Celebrity culture and reality shows such as The Only Way is Essex have contributed to a big growth in the popularity of teeth whitening treatments.
The procedure involves bleaching your teeth using a whitening product usually containing hydrogen peroxide.
Figures suggest one in eight Scots have had their teeth whitened but it is against the law for anyone who is not registered with the GDC, which regulates the UK dental industry, to practise dentistry.
‘Bit of extra income’
But Ms McFadyen said she did not know she was doing something illegal until the police knocked on her door in Clydebank on a Saturday night earlier this year.
“I had been teeth whitening for three or four years. In my eyes I wasn’t doing anything illegal but I had to go to court and plead guilty and I was hit with a £1,000 fine,” she told BBC Scotland.
“It was just a bit of extra income. We are both retired, you’re trying your best to get on in life. And at my age, this is what I’ve had to go through.
“They’ve taken my name and they’ve ruined it.”
Ms McFadyen was prosecuted under the Dentists Act 1984 after the GDC employed private detectives to gather evidence that she was whitening teeth.
The GDC told BBC Scotland it was protecting public safety.
Head of criminal enforcement, Katie Spears, praised the fine handed to Ms McFadyen and said it reflected the “seriousness” of the offence.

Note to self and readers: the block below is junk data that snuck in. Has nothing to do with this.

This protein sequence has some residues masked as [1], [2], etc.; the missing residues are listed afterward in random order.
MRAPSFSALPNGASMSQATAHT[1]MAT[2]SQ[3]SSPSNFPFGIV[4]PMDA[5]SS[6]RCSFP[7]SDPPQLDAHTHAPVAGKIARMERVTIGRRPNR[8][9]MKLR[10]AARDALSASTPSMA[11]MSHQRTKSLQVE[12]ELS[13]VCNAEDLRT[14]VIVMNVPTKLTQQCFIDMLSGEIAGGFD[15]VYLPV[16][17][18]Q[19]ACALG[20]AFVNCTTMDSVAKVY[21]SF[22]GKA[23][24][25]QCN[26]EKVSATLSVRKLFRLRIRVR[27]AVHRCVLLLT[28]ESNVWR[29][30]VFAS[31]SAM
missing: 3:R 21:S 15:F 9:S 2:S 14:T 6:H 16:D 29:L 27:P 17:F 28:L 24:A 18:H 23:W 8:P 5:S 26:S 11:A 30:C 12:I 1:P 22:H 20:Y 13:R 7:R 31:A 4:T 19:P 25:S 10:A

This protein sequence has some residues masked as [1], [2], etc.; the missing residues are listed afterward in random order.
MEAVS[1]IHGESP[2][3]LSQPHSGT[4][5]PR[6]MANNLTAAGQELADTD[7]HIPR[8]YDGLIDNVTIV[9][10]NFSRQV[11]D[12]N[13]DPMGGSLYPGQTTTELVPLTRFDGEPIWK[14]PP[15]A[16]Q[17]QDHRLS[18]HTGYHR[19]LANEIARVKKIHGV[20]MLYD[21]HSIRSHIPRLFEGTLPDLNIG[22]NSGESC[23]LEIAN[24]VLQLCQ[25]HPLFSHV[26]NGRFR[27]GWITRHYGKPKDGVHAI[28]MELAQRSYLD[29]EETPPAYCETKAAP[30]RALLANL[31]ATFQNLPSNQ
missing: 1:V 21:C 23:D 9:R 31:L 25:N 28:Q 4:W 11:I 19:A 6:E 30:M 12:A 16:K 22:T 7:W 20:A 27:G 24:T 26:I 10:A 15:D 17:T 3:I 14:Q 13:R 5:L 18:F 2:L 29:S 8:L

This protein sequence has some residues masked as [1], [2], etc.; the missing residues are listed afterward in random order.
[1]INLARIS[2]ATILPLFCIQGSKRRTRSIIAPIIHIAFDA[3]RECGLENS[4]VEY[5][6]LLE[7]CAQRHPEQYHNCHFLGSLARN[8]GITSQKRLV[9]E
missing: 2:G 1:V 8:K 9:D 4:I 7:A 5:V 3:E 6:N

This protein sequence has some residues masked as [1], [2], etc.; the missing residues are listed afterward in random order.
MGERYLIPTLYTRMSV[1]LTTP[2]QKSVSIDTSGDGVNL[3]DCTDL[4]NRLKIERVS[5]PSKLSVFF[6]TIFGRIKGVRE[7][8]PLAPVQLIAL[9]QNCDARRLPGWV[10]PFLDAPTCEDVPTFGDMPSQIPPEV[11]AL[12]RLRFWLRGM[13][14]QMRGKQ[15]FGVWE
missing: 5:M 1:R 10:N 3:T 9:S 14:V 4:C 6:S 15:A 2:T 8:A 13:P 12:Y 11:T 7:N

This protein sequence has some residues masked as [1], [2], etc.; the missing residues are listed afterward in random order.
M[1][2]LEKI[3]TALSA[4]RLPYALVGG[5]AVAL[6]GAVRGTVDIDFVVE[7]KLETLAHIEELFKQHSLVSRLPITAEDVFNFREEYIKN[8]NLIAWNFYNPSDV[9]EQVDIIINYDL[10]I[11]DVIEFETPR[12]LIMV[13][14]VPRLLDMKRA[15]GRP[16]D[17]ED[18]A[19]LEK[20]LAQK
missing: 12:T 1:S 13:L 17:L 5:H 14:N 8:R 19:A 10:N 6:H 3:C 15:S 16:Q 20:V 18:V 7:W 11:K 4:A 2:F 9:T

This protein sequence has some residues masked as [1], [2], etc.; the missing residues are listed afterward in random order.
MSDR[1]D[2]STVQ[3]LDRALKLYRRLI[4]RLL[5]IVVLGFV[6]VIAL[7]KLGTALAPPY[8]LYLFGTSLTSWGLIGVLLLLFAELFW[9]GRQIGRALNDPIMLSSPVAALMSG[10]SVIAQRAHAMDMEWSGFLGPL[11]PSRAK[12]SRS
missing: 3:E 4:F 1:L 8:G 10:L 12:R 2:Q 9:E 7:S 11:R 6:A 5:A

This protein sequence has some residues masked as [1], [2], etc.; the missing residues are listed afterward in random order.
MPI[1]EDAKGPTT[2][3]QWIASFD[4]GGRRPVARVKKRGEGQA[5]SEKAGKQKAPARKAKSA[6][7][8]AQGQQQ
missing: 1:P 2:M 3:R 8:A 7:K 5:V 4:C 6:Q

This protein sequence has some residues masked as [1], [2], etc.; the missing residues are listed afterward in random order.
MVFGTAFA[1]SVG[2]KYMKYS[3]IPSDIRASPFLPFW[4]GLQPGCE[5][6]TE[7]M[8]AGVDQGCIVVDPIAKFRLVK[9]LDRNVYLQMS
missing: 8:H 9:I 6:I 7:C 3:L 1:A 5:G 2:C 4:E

Dentists regularly carry out teeth whitening but private companies also train people in how to oversee the procedure.
The GDC has not brought any cases against training companies but it has prosecuted 31 individuals across the UK this year.
Ms Spears added: “There are big training providers who try to mislead members of the public into signing up to their training courses and buying their equipment and they make claims which are simply not true.
“The law in relation to tooth whitening is very clear and the only way you can have it safely done is through a registered dentist.”
It is unclear how many people are injured as a result of illegal teeth whitening and there is no suggestion that any of Ms McFadyen’s clients were harmed.
BBC Scotland spoke to the dental hospitals in Glasgow, Edinburgh, Aberdeen and Dundee where the most serious cases would be treated. None of them had any referrals in relation to teeth whitening in the past year.
But dentist Jaspal Purba, from Bupa Dental Care, has treated patients who have come to him with complications.
“Allergies alone can be quite serious and can be life threatening if they begin to affect your airways,” he said.
“I have seen a few cases of allergic reaction and swelling of the lips and the tongue.
“But the most common complications I have seen, if someone has not had a custom-made tray, is burns of the lining of the mouth and the gums.”
Ms McFadyen said she is still struggling to come to terms with what happened and she wants to warn others against getting involved in teeth whitening.
“Nobody should be out doing this,” she said.
“There will be someone out there who will come for them and they (the GDC) will come sooner rather than later.”